Engineering Research Collaboration Awarded $1.18M Grant for Land Use/Climate Change Study

Chen and Swamy



The biosphere of the “Big Blue Planet” is dependent upon balance. From the land we inhabit to the atmosphere we breathe, everything matters. Balance is essential for maintaining a sustainable future for generations to come. So how do we keep our planet in balance? 

There are many ways, but Dr. Gang Chen, a professor of civil and environmental engineering at the FAMU-FSU College of Engineering is interested in how changes to land and climate affect the environment and its inhabitants.

For example, how does deforestation affect the amount of rain in an area? How can you adapt to areas that are prone to flood? These are major challenges, so Chen sought help from experts from throughout the country.

“The result of our preliminary research found that there was a lot of data available. But few studies looked at the vulnerability aspects of this problem. So we are focusing on vulnerabilities using specific models,” he said. Chen’s research team includes environmental engineers, agricultural and biological system engineers, chemists, economists and forestry specialists who will use their collective skills to confront this complex issue as a whole system. Chen will be collecting data and working in the field, while his co-researcher Dr. Aavudai Anandhi Swamy, an agricultural and biological system engineering professor at Florida A&M University (FAMU), will process data through vulnerability models. The collaborative team received a $1.18 million grant for a three-year vulnerability analysis. The study, Land-Use Changes in Response to Climate Change: A Vulnerability Analysis, is funded by the USDA-National Institute of Food and Agriculture.

Chen and Swamy

Additional support for the study is provided by funding from the National Science Foundation Research Traineeship (NRT), through a $2.5 million grant to Purdue University called, “Collaborative Research: NRT-INFEWS: Sustainable Food, Energy and Water Systems (SFEWS). From this grant, Purdue subcontracted with FAMU for $500,000. The additional funds will provide extra graduate support for the study and provide an avenue to expand the science and engineering workforce to include traditionally-underserved populations. The team hopes to produce five Ph.D. candidates from the traineeship program and to spark an interest to continue research in this area.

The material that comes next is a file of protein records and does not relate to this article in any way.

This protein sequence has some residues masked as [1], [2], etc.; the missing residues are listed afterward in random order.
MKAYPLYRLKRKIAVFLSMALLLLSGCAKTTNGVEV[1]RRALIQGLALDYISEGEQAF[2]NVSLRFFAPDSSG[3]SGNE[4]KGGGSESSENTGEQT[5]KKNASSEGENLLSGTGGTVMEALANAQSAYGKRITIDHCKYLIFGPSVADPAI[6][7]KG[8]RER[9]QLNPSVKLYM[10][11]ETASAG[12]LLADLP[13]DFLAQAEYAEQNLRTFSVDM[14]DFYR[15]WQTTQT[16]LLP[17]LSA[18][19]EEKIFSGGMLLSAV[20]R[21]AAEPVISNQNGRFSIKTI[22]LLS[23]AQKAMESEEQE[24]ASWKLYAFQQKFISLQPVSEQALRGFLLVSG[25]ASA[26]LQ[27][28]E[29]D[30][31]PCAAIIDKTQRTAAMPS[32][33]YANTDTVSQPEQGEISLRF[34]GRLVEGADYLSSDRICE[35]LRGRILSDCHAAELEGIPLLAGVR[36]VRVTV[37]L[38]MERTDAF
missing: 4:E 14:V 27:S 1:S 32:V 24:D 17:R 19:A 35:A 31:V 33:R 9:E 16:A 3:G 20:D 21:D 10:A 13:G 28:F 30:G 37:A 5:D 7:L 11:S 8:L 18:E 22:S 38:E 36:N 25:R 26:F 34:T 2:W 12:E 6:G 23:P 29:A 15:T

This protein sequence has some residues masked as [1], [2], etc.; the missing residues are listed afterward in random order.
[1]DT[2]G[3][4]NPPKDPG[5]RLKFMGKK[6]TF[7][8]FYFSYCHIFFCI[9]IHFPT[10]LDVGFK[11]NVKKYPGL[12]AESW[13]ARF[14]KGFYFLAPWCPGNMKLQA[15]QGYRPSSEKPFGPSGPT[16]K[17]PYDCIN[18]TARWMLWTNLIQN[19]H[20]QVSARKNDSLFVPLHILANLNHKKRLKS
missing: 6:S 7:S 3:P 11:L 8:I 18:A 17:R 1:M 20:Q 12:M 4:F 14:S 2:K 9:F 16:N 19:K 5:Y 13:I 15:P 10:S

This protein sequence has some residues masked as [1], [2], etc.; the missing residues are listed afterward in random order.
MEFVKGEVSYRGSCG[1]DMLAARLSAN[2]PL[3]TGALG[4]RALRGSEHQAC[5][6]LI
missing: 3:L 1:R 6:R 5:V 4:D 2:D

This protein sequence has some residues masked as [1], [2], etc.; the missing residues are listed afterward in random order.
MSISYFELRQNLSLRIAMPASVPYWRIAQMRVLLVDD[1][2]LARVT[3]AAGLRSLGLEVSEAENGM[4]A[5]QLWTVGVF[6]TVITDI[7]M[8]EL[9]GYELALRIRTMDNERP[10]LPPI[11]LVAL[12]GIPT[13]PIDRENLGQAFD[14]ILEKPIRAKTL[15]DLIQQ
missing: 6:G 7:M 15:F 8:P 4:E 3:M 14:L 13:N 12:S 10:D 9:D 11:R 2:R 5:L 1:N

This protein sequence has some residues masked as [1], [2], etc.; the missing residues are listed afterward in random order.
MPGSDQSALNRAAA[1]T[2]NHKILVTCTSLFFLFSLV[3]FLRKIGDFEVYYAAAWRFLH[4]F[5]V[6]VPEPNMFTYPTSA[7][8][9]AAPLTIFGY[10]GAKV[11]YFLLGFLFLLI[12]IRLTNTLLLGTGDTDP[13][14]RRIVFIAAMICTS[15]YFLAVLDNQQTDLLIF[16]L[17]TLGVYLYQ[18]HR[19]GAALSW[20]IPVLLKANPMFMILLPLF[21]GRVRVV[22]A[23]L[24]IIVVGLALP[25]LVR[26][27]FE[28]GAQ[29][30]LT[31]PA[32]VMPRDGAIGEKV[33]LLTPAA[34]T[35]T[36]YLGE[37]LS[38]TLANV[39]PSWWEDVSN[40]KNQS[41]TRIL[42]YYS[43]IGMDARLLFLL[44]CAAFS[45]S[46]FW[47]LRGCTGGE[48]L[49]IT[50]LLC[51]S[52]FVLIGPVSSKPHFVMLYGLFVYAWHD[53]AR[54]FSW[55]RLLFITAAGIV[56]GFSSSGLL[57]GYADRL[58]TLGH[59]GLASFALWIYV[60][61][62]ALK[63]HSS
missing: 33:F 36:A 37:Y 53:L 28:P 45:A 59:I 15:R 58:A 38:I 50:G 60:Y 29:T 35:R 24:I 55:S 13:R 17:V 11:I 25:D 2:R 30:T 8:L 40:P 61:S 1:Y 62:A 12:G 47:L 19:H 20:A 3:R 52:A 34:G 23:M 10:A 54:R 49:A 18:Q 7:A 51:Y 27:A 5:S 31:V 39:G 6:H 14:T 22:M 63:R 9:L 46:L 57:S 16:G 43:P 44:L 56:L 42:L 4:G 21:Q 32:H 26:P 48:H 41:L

The wealth of data from the study should prove helpful for water managers, farmers, agricultural producers and many other stakeholders. This project is coordinated by the FAMU-FSU College of Engineering and Florida A&M University, with joint efforts from Washington State University and the Center for Forest Watershed Research of the USDA Forest Service. 

To conduct a study like this, researchers use data from many federal agencies, like the USGS, the Environmental Protection Agency and USDA. When data are not available, they generate information through fieldwork and in the lab. Once the data are imported into the vulnerability models, they analyze it and make fact-driven assessments. 

Swamy has established several models to expose whether a system is stressed. As an agricultural and biological system engineer, she works with water and plants and looks at how they adapt to change. She has developed two conceptual models:  CISTA, used for developing adaptation strategies for agriculture and VISTA, used for developing adaptations for assessing changes in water resources.

“These models allow us to predict the consequences of change. We look at water quality and determine different levels of modification,” she explains. “Once we have this information it is up to the decision-makers to implement our assessment.” 

Accepting the guidance of research may seem straightforward, but there are many factors that can complicate decisions to fix or alleviate problems. For example, pollution from Lake Okeechobee in South Florida puts agricultural issues and an expanding population squarely at odds with the environment. When the polluted fresh water of the lake overflows into coastal estuaries, the result is a mix of toxic algae bloom, but drawing down the lake water is sometimes done to avoid flooding. Doing so affects fishing grounds, poses public health risks and can be detrimental to tourism. 

“Finding solutions and balance in a problem like this can be very difficult to solve,” Chen explained.” When we give our assessments we want our metrics to consider the whole picture.”

The long-term goal of this project is to enhance the resilience of the food/fiber supply chain while minimizing the negative environmental, social and economic impacts.

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